Aikman was First-Team All-Pro in 1993 and selected for the Pro Bowl six consecutive seasons from 1991-1996. The honors continued for Aikman during his playing career and beyond. In 1997, he was named the Walter Payton NFL Man of the Year. He was inducted into the Dallas Cowboys Ring of Honor as well as both the College and Pro Football Halls of Fame. Aikman currently works for Fox as a TV sportscaster.
Emmitt Smith still holds career franchise records for the Cowboys that include scoring leader, rushing leader, and all-time AV leader. Smith was the Cowboys’ 1990 round-one selection out of the University of Florida in Gainesville where he was a Unanimous All-American and three-time First-Team All-SEC for the Gators.
The running back was on the Cowboys roster from 1990-2002, earning a long list of awards and honors, starting with the NFL Offensive Rookie of the Year his first season. Smith was on the Cowboys’ three Super Bowl championship teams in the ‘90s and was named Super Bowl MVP for XXVIII in 1993. He was also the AP’s NFL Most Valuable Player that same season.
From 1991-93 and again in ’95, Emmitt was both the NFL’s rushing yards leader and rushing touchdowns leader. He currently holds NFL records for 18,355 career rushing yards (breaking Walter Payton’s record), 164 rushing TDs, and 4,409 rushing attempts. He retired in 2004 after two seasons with the Arizona Cardinals and was inducted into the Pro Football Hall of Fame.
Just as Troy Aikman is associated with the Cowboys and Super Bowl appearances in the ‘90s, Roger Staubach led the charge for the team in the ‘70s. He quarterbacked the Cowboys to their first championship in 1971 and again in 1977. Staubach was both an AFL and an NFL pick in the 1964 drafts and chose to sign with the Cowboys following his Heisman Trophy-winning year at the U.S. Naval Academy.
Staubach was a career Cowboy with 11 NFL seasons from 1969-79 following his four years of military commitment. The Pro Football Hall of Famer was the NFL’s passer rating leader four times, NFL passing touchdowns leader in 1973, and the league’s “Man of the Year” in ’78. He was selected for six Pro Bowls and was named MVP for Super Bowl VI. Staubach retired with a 153-109 TD-INT ratio and 83.4 passer rating and is a Dallas Cowboys Ring of Honor member.
Tony Romo may be a current name in television as a color analyst for CBS Sports, but his first notoriety came from his playing days both at Eastern Illinois and with the Dallas Cowboys. Romo was a two-time OVC (Ohio Valley Conference) Champion with the Illinois Panthers. He was also First-Team All-OVC and named OVC Player of the Year three times from 2000-2002.
Romo signed with the Cowboys as an undrafted rookie free agent and was backup to QB Drew Bledsoe in 2006 before starting his first game in October, winning 35-14. In 2014, Romo was the NFL’s passer rating leader, and he currently holds NFL records for six games in a season with a passer rating of at least 135 and most passing attempts through 100 starts.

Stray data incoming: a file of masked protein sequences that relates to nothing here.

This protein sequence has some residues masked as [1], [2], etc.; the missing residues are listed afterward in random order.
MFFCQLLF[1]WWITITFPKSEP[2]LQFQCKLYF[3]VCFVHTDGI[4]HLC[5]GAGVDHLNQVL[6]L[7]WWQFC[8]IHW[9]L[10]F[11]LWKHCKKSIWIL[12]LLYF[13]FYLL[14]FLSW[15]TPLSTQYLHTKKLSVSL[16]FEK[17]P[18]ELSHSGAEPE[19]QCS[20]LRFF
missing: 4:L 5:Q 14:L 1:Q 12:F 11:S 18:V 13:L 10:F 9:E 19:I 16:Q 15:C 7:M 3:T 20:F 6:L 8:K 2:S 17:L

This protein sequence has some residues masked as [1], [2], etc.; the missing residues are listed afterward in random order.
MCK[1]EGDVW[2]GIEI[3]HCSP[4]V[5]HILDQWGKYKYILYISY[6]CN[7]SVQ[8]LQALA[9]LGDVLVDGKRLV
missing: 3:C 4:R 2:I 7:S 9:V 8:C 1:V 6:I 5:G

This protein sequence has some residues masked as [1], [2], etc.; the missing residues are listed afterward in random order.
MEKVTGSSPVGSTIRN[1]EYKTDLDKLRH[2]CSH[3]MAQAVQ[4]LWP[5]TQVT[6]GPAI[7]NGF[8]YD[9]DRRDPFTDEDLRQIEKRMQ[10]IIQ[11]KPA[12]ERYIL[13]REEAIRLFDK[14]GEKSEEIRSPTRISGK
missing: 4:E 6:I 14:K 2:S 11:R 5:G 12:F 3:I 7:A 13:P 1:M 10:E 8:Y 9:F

Romo is the Cowboys’ career leader in passing TDs and passing yards and broke Aikman’s previous record of 165 with 245 TD passes. Romo was named to four Pro Bowls and retired after his 2016 season in Dallas.
Michael Irvin is another career Cowboy, having spent the 1988 through 1999 seasons in Dallas. Irvin was the Cowboys’ round-one pick in the 1988 NFL Draft out of the University of Miami. He was a first- and second-team All-American for two of his seasons with the Hurricanes. The wide receiver was a member of all three of the Cowboys’ last Super Bowl championships. In XXVII, Irving scored the fastest pair of touchdowns by one player in Super Bowl history when he made two TD catches within 18 seconds in the second quarter.
The wide receiver was a five-time Pro Bowl selection and First-Team All-Pro in 1991. In 1999, his career was cut short with a tackle that resulted in a cervical spinal cord injury and a subsequent diagnosis of cervical spinal stenosis (narrow spinal column). He was named to the NFL’s 1990s All-Decade Team and the Dallas Cowboys Ring of Honor, and in 2007, Michael Irvin was inducted into the Pro Football Hall of Fame.
Dallas Cowboys Trivia
The Cowboys are one of just five NFL franchises to win back-to-back Super Bowl championships. They are one of two franchises to secure three Lombardi Trophies within a four-year period.
Dak Prescott holds the NFL record for most passes to start a career without throwing an interception.
Tony Dorsett busted off a 99-yard touchdown run in 1983. He was the first to accomplish this feat and until 2018 was the only player to ever pull it off.
NFL blockbuster trades are rare, but the Cowboys took part in one in 1989. Dallas unloaded running back Herschel Walker in a trade with the Minnesota Vikings for five players and eight draft picks. Dallas finished 1-15 that year, but just two seasons later, they won a title thanks to the bold move.